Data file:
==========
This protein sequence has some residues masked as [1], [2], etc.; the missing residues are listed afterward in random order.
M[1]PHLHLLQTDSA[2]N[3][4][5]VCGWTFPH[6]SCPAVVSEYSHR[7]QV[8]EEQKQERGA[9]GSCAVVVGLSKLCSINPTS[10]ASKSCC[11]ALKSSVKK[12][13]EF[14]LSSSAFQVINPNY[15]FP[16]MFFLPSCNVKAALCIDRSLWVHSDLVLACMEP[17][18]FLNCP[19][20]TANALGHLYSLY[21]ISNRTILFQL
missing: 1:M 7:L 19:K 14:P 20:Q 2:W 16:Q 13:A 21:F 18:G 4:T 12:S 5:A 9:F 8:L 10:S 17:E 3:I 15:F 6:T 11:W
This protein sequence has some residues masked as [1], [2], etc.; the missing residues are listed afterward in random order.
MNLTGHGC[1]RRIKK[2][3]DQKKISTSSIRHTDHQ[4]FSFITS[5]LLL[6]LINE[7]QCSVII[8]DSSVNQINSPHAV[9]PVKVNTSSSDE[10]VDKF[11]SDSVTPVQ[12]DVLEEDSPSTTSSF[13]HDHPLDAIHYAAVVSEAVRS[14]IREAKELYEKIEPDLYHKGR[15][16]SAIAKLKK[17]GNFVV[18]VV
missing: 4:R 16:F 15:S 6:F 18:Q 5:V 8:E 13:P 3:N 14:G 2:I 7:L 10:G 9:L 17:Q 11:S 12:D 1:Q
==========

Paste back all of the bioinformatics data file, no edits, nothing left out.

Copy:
This protein sequence has some residues masked as [1], [2], etc.; the missing residues are listed afterward in random order.
M[1]PHLHLLQTDSA[2]N[3][4][5]VCGWTFPH[6]SCPAVVSEYSHR[7]QV[8]EEQKQERGA[9]GSCAVVVGLSKLCSINPTS[10]ASKSCC[11]ALKSSVKK[12][13]EF[14]LSSSAFQVINPNY[15]FP[16]MFFLPSCNVKAALCIDRSLWVHSDLVLACMEP[17][18]FLNCP[19][20]TANALGHLYSLY[21]ISNRTILFQL
missing: 1:M 7:L 19:K 14:P 20:Q 2:W 16:Q 13:A 21:F 18:G 4:T 12:S 5:A 9:F 8:L 10:S 17:E 3:I 15:F 6:T 11:W
This protein sequence has some residues masked as [1], [2], etc.; the missing residues are listed afterward in random order.
MNLTGHGC[1]RRIKK[2][3]DQKKISTSSIRHTDHQ[4]FSFITS[5]LLL[6]LINE[7]QCSVII[8]DSSVNQINSPHAV[9]PVKVNTSSSDE[10]VDKF[11]SDSVTPVQ[12]DVLEEDSPSTTSSF[13]HDHPLDAIHYAAVVSEAVRS[14]IREAKELYEKIEPDLYHKGR[15][16]SAIAKLKK[17]GNFVV[18]VV
missing: 4:R 16:F 15:S 6:F 18:Q 5:V 8:E 13:P 3:N 14:G 2:I 7:L 10:G 9:L 17:Q 11:S 12:D 1:Q